Wednesday, February 15, 2012

Things I (Inexplicably) Like

1. "Car Talk" on NPR. Click and Clack, the hosts of this show that ought to bore me to tears, have voices that are almost as annoying as sports broadcasters with names like "The Red Bull." I am not a car fan. I think of them as necessary evils that get me from Point A to Point B, because there is no such thing as good public transportation in America (unless you live somewhere like NYC, and then, you only think it's good, because you've never, well, lived somewhere like Paris). Tell me you'd like to discuss the inner workings of cars to me, and I am likely to take out my book and start reading. Nonetheless, when I am riding around in that necessary evil on a Saturday, running errands, and I find out that "Car Talk" happens to be on, I will listen to it as if I'm listening to that excellent audiobook version of Dracula that I so love. As Click and Clack would say, "Go figure."

2. The television show Criminal Minds. Want to freak me out? Put me in a house all by myself at night and tell me there's a serial killer on the loose in town. Serial killers terrify me. I constantly have to remind myself that the statistical likelihood of my being the next victim of the "Blue Bonnet Butcher" while I'm out walking the dog just before bed is next to nil. Criminal Minds was a fun, thrilling, interesting show when I first discovered it (being way behind the times when it comes to television viewing, this was only last fall), until someone told me that every episode is based on a real serial killer. We have had enough creepy killers in this country to be able to highlight one per week on a show that has been on the air for something like seven years? Those comforting statistics on which I used to rely are, somehow, not quite so comforting anymore. Does this mean I'm no longer addicted to the show? Of course not. Why would I stop watching something that gives me nightmares and adds to late night fears, while telling everyone how it's the only show on TV that I really watch?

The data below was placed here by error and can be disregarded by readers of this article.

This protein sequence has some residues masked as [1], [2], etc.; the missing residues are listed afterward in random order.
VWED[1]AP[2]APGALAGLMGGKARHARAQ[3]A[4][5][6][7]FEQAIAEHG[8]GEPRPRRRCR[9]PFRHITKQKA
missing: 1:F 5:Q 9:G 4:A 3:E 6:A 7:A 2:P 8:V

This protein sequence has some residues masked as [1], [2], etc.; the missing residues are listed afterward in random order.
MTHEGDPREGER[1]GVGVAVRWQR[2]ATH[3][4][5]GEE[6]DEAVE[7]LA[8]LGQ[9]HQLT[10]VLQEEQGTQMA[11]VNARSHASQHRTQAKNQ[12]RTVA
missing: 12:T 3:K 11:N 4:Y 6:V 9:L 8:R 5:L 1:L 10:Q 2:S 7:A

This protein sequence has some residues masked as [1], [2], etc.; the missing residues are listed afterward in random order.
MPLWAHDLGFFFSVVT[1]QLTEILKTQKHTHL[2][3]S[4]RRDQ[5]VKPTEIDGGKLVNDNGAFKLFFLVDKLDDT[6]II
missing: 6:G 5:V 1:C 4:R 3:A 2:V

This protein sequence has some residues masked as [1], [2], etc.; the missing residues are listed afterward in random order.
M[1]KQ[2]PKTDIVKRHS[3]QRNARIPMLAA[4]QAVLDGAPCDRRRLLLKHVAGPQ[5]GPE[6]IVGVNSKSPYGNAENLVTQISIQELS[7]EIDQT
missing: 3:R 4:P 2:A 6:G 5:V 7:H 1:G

3. Chick lit. When I was a teenager, I shunned all those romances my sisters and mother read, preferring to spend all my time with other favorites of theirs, like Agatha Christie, when I wasn't hunkered down with Stephen King and John Irving. Today, give me a candy-colored cover, and I'll happily breeze my way through it, egregious typos and grammatical errors and all. I can't live off this type of work, but I certainly find myself craving it from time to time, most often just after I've read, yet another, grim contemporary "masterpiece" all the critics have hailed to the moon and back that has left me thinking, "This is what qualifies as 'great literature' in today's world?" I don't know, I guess it's just nice, sometimes, to pick up something and know that it will end with the girl getting the boy, no matter how formulaic it all is. And, at least, it never pretends to be anything it isn't, which is much more than I can say for "The new Huck Finn" or "This century's War and Peace."

4. Oysters on the half shell. I would like to know whatever possessed the first human being who ever ate one to look at it and think, "That looks like it's going to be delicious." There's probably a lot I wouldn't eat if I went by looks alone, but this has got to be way up at the top of the list. They don't merely look unappetizing; they look gross, like something some kid in a biology class would take from a dissected pig and use to frighten others. I don't just like them, though, I love them, and I can't explain why. It's not as though they're loaded with flavor (in fact, half the reason to eat them is the lemon and cocktail sauce typically served with them). It's not as though they have great texture. But I crave them sometimes. I miss them living where I do (even though we're not far from the Chesapeake Bay, the restaurants around here tend to cater to a meat and potatoes crowd, so they're not standard items on most menus). When I go to Maine, I don't eat lobster nearly as much as I eat oysters.